Kotzen almost had another impulse buy that a friend saved him from. “I almost bought a Smart car that was black with purple flames,” he says. “I went home to get my checkbook and my friend said, ‘Let’s go down to the pub and have a drink and just think this through for a minute.’ And I went to the pub and he’s like, ‘You realize you almost bought a car with purple flames that looks like a skate.’ I said, ‘Yeah, I guess I’m not going to buy that car.’”

Although Kotzen gives perfect marks for the Porsche and the Ram, the Mini Hardtop gets a 7 out of 10 because there are some things about it that he finds extremely annoying.

“It’s mostly technology,” he says. “The performance is fantastic for what it is. But somehow they have it in their mind that they should control the radio volume for you. Being a musician and someone that has to reference new mixes, I don’t want the audio system changing the volume and doing strange things.”

He’s taken it to several Mini dealers who all thought it could be turned off. “Apparently you cannot turn it off. No one knows how to turn it off,” Kotzen says. “So if you have a new song that you’re going to put on your new record, and you’re trying to check the mix, and the volume’s changing, you don’t know if it’s overcompressed or what’s happening. The audio system is horrible in the car. The audio system in my old Jeep is fantastic. I always use that to reference everything.”

Although that’s his biggest complaint about the Mini, there’s another item that affects his ride as well. “When you get in the car, it’s like riding inside of a slot machine,” he says. “There’s so many weird noises, notifications—this is happening, that’s happening, ‘ding, ding, ding, ding.’ I said to Julia (his wife), I feel like I’m in Las Vegas every time I get in this car. So those are the little annoyances that bug me about it, but it does drive great. It really does, and it’s fun, it’s quick, and she loves it because you can zip around.”

2006 Jeep Commander

2006 Jeep Commander front three quarter
A different 2006 Jeep Commander is shown here.

Rating: 7

Although Kotzen likes his Jeep’s trusty audio system to listen to new songs he’s written, he just keeps it as a utilitarian car around the house.

“I needed a sport utility vehicle, and it’s great for that,” he says. “The motor is super fast. It’s very responsive because it has that Hemi, which is great. I love that. I took it off the lot, and the next day had all these serious problems with it. They eventually fixed everything for me. I don’t really drive it much anymore, and it’s depreciated in value to the point where it doesn’t make any sense to sell it, so I just have it. If my parents come out, there’s a car here for them to drive. Eventually, if my daughter ever decides to get her license, there’s a car for her to drive. So it’s just sitting there.”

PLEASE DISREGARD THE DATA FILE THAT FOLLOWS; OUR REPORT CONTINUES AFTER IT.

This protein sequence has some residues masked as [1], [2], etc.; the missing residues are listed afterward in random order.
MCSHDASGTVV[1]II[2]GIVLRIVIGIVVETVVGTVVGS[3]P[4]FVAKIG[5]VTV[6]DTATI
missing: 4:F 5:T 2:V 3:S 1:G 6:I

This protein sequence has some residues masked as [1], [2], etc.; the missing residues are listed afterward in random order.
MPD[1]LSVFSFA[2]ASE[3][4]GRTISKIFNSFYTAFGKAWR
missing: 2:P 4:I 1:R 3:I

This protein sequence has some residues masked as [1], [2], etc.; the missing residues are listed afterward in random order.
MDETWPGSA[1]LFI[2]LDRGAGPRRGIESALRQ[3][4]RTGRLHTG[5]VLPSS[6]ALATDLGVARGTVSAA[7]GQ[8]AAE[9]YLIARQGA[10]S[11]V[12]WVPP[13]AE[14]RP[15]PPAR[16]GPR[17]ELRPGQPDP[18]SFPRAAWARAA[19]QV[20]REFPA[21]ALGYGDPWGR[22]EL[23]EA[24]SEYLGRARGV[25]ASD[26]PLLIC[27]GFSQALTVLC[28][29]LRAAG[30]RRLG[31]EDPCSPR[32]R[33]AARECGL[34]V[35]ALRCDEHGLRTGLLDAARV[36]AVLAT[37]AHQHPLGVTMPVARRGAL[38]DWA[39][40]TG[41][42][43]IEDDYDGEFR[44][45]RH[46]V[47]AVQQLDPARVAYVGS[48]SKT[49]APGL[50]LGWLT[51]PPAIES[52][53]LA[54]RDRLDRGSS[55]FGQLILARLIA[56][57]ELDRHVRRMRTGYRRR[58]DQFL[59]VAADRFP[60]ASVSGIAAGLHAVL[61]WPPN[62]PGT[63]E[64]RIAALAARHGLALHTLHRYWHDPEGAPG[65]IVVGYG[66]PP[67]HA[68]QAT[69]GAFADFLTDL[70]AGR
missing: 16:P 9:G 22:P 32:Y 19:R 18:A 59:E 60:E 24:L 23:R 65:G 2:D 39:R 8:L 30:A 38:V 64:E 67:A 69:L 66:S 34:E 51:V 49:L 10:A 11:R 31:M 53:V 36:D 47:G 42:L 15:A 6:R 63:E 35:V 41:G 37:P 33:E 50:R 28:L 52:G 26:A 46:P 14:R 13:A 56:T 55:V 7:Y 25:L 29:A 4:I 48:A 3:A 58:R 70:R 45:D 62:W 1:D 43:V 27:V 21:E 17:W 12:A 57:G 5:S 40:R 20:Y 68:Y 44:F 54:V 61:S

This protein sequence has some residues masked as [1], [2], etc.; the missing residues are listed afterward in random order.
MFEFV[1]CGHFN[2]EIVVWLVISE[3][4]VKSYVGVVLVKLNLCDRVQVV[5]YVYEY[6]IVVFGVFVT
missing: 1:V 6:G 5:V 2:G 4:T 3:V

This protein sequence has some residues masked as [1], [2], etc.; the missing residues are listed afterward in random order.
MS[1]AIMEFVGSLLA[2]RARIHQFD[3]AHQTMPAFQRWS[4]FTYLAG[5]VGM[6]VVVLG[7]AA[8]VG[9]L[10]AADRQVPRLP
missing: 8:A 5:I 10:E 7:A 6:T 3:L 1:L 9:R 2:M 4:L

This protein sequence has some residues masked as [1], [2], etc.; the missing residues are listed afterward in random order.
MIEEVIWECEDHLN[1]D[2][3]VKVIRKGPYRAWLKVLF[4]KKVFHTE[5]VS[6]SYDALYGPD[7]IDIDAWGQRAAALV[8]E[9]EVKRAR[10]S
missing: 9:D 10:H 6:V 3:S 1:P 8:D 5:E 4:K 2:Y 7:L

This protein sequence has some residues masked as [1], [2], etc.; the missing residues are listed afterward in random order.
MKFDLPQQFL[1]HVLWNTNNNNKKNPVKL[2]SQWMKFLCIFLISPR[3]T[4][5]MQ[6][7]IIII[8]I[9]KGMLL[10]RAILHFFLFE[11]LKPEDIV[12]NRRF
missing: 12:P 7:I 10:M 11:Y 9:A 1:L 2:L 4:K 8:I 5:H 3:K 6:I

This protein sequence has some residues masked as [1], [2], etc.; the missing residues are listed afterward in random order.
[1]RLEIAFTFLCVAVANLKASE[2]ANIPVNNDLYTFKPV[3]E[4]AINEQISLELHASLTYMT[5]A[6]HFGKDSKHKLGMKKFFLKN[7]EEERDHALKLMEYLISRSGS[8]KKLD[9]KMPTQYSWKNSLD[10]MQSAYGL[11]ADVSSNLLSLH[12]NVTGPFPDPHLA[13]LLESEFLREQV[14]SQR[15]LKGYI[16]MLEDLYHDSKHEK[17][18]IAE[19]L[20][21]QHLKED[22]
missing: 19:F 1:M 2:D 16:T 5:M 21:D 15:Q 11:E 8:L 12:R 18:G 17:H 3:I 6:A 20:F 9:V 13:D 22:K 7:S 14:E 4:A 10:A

First car bought

Kotzen bought a 1982 Chevy Corvette Collector Edition with money he made by playing in a cover band. “We played four nights a week, and we were doing really, really well. It was a used car, but it as a really nice one and that became my primary vehicle in my later teens. That was a very specific car because it had a two-tone interior.”

Kotzen was hesitant at first to drive to school in it. “I didn’t really drive it to school till the very end because I didn’t want to make too much ruckus,” he says. “But then there was a girl at my school that I remember drove a Maserati. Once she showed up in that, I said, ‘Well, I guess it’s alright for me to drive the Corvette.’ Everybody thought it was cool. It was a small school, too. Everybody knew everybody and everybody knew that I was in a band and I played all these clubs, and they thought it was cool.”

Although his car was supposed to help drive him to a work study program, Kotzen often left school at lunch to go home to bed instead because he’d been up all night playing shows in places such as New Jersey and Baltimore.